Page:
Bridesmaid no more: Darren O'Neill interview
Middleweight Darren O’Neill is one of Ireland’s great hopes in the ring at London 2012. JOE caught up with the Kilkenny man to talk boxing, hurling and why he almost quit.
By Mark O'Toole
Darren O'Neill steps through the ropes for his round of 32 bout tomorrow (Saturday), realising a lifelong ambition to compete in the Olympics having come so close last time round.
Darren competed with the late Darren Sutherland in one of the great Irish boxing rivalries for many years and nearly quit boxing, disheartened having lost out to him in the opportunity to go to the Beijing Olympics four years ago.
Ironically, perhaps, Sutherland’s bronze medal at that event inspired O’Neill to keep at it and tomorrow one of Ireland’s best medal hopefuls hits the ring in London ready to do his best.
JOE caught up with him recently for a chat.
I was wondering ‘Is it ever going to happen?’ I was fit to chuck it in at that stage.
JOE: You had many great battles with the late Darren Sutherland over the years and were very close to heading to Beijing in 2008. You’re now the main middleweight in Ireland and there’s a lot of expectation for this Irish team to perform in London...
Darren O’Neill: Yeah look, whether it’s success in Beijing or success in the major championships the Irish public probably consider the boxers the main chance at getting medals... somewhat unfairly on us I suppose because the boxing game is a very difficult game you know? There’s very little between any of us.
Look though, we’re not overly concerned about it, if we get in there and perform our best – the results will take care of themselves.
JOE: You were close to getting in back in 2008, how do you think you have developed as a boxer since then?
DO’N: Yeah I was very unlucky in 2008... I think maybe I had skipped over a few stages – I had beaten the Olympic medallist, I had been World and European medallist but I still hadn’t won a national championship – it’s funny I could beat an Olympic champion and yet I still couldn’t win a national championship. I think after that I went back to basics.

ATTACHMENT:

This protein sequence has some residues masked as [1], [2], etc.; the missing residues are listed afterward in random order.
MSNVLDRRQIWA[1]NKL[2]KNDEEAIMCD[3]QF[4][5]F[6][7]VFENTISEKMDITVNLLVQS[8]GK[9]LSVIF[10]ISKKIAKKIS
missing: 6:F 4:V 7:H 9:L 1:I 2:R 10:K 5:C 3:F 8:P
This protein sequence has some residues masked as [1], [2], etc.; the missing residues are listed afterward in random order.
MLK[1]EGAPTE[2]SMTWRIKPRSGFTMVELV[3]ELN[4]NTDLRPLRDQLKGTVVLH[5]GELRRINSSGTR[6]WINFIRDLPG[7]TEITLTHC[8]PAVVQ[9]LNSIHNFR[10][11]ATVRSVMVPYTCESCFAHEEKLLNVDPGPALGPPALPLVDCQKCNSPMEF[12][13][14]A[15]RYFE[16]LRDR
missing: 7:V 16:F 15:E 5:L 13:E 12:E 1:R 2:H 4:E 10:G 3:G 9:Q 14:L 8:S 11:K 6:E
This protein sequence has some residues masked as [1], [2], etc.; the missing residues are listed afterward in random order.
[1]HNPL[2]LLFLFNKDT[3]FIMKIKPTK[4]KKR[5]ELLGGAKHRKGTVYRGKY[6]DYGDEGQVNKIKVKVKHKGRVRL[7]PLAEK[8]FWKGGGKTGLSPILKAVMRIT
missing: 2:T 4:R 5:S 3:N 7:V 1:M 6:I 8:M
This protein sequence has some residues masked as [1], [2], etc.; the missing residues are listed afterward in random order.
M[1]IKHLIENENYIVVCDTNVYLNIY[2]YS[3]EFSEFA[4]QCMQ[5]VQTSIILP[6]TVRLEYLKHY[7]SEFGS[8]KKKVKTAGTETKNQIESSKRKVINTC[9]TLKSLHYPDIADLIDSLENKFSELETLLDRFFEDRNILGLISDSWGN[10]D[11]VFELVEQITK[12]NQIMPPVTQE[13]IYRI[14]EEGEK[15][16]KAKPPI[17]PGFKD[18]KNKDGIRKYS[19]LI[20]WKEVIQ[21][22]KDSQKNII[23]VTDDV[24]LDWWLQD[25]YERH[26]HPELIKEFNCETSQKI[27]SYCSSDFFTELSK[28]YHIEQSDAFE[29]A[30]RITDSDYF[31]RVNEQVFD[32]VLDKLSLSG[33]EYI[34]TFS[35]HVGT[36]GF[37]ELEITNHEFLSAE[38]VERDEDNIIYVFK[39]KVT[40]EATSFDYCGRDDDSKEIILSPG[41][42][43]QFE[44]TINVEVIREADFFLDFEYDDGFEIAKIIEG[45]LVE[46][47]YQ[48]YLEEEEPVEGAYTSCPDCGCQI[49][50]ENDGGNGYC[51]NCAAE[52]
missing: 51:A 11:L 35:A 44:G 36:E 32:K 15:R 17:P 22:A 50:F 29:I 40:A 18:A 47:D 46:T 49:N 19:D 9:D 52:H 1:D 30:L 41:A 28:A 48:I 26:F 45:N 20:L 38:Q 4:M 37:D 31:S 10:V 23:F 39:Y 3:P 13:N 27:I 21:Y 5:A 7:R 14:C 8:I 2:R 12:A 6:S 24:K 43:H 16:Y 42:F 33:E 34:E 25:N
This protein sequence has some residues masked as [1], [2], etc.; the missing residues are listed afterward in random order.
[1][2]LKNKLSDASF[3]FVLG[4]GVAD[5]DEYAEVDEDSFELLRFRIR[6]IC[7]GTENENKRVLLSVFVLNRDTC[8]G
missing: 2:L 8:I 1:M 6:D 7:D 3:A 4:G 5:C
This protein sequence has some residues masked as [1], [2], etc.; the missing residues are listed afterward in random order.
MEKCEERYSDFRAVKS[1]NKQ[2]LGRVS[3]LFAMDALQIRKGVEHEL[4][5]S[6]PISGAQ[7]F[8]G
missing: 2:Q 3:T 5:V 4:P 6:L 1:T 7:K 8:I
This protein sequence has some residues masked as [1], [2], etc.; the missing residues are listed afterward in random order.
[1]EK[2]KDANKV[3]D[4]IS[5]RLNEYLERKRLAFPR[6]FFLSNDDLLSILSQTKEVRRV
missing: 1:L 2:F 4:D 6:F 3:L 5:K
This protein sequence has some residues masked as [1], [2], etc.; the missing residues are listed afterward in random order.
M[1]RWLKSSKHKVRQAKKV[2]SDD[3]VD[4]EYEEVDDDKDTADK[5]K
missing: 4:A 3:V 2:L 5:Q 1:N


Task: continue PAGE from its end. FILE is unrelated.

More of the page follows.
At that stage having not won a nationals and having beaten these top guys I was wondering ‘Is it ever going to happen?’ I was fit to chuck it in at that stage.
But instead I went back to drawing board and thanks to my Dad Ollie I got back and won the national championships the following year and it just developed from that – I won the EU Championships, the Europeans and qualified in 2011, so hopefully this year we can take it up again...
For years I was called the bridesmaid of Irish boxing having not even won national championships so that stung a bit!
JOE: You mentioned you were fit to chuck it in, what made you reconsider?
DO’N: Well there were two or three factors that kept me going.
I looked at Darren [Sutherland] and Kenny [Egan] doing so well and it kind of inspired me. I think knowing that there was only a toss of a coin between myself and Darren and having seen Kenny fail so many times at European and World level. I thought ‘if they can do it, I can do it.’
Then you have that burning desire inside ya. One of the only things I ever wanted to do was to be an Olympian, it’s very hard to turn away from that when it eats at you that much.
I think they were the main reasons.
JOE: How did the preparation go for the Olympics? There was a long time to kill between qualifying late last year and the Olympics...
DO’N: [Laughs] There wasn’t that much time being killed I can tell ya!